Merced County Times Newspaper
The Power of Positive Press
Times Photos by Jonathan Whitaker

Memorial ceremony honors homeless people who died in 2019


Every year on Dec. 21 — the first day of winter and the longest night of the year — family members, advocates, community leaders, service providers and friends gather to remember local residents who have died trying to survive homeless on the streets of Merced County, or in shelters from conditions directly related to their homelessness.

The event is called the Homeless Persons’ Memorial Day, and this year the names of 13 individuals were called out, among others who have died in years past.

  • Michael Carter
  • Willie Edwards
  • Anthony Charles Guzman
  • Jerry
  • Gardner Leon Keyes
  • Dale McCarthy
  • Josephine Ornelas
  • Ron Overturf
  • Cheryl Pitcock
  • Jamie Ramos
  • Heidi Serena
  • Cynthia Silva
  • Sean Sparks
  • Laurine Tash

Last year, 23 names were called out. In many cases, the Memorial Day service is the only commemoration of the lives of those who died while living homeless.

“The list this year from 2019 is much shorter than it was last year, and that to me shows that our efforts are not in vain, that all the hard work from the affiliates and various organizations, working together, are helping to change lives, and save the lives of people who have otherwise been forgotten,” said Renee Fausette, a service coordinator for the Hope Respite program by the Merced County Rescue Mission.

The program partners with Mercy Hospital to house sick homeless individuals — giving them a chance to rest, establish a primary care physician, practice taking medications regularly and learn about their illnesses.

Several people spoke at the event, including Jennifer Jones and David Carr, the children of Danny Carr, who died while living homeless a couple years ago.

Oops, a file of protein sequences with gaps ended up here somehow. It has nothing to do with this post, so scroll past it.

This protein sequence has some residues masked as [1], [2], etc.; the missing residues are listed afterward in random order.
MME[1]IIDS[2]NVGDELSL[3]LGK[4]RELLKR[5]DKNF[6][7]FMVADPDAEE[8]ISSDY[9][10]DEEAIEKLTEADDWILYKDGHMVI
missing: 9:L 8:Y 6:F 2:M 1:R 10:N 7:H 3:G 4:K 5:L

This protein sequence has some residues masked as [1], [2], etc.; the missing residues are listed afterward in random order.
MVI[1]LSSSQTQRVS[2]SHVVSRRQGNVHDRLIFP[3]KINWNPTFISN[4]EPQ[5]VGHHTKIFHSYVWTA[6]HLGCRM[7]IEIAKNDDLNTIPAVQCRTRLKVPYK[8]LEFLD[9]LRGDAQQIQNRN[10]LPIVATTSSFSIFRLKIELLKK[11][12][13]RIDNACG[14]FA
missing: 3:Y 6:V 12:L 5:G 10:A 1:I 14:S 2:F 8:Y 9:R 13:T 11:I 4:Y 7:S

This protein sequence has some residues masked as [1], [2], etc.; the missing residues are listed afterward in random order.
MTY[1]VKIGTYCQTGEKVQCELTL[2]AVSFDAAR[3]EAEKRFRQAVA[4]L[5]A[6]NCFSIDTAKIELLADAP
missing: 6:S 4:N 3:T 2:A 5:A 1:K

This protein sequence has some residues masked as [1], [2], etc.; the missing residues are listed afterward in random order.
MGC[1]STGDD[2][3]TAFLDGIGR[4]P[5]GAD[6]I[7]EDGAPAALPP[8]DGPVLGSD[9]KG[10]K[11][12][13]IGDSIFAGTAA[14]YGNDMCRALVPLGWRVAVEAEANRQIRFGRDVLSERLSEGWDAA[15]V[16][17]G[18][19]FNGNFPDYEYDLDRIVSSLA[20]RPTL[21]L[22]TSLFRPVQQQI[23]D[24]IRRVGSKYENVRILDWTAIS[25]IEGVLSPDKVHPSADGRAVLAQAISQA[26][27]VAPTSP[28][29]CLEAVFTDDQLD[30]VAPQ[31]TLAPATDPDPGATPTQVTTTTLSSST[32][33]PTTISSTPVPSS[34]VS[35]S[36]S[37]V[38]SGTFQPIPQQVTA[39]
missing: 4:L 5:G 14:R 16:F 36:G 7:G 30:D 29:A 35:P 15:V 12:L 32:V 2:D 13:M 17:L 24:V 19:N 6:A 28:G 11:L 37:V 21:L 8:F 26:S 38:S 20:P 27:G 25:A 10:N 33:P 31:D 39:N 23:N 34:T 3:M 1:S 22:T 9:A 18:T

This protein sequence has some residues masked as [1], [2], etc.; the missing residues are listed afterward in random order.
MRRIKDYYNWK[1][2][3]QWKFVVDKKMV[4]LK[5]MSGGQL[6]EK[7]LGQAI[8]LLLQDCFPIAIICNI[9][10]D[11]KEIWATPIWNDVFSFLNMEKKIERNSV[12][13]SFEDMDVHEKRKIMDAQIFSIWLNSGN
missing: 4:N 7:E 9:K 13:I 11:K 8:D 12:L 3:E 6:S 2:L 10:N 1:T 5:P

In a heart-wrenching testimony, they talked about how their father chose a life of homelessness and heroin addiction on the streets. He had diabetes and lost both his legs. He refused help from loved ones, and missed out on the births of children, birthdays, weddings, holiday gatherings, and even simple, daily phone calls. However, they also said their father cared about his fellow homeless friends and made efforts to protect them, showing that the homeless community does indeed care for their own.

Activist Gloria Sandoval of the Central Valley Journey For Justice spoke about efforts to implement the Homeless Bill of Rights. The rights stated include:

  1.  Right to move freely, rest, sleep and be protected in public spaces without discrimination.
  2.  Right to occupy a legally parked vehicle.
  3.  Right to share food and eat in public.
  4.  Right to legal counsel if being prosecuted.
  5.  Right to 24-hour access to “hygiene facilities.”
  6.  Require judges consider necessity defense when hearing homeless related cases.

The average age of death of a person experiencing homelessness is about 50 years — the age at which Americans commonly died in 1900.

People experiencing homelessness suffer the same illnesses experienced by people with homes, but at rates three to six times higher.

People experiencing homelessness die on the streets from exposure to the cold.

People experiencing homelessness die on the streets from unprovoked violence, also known as hate crimes.

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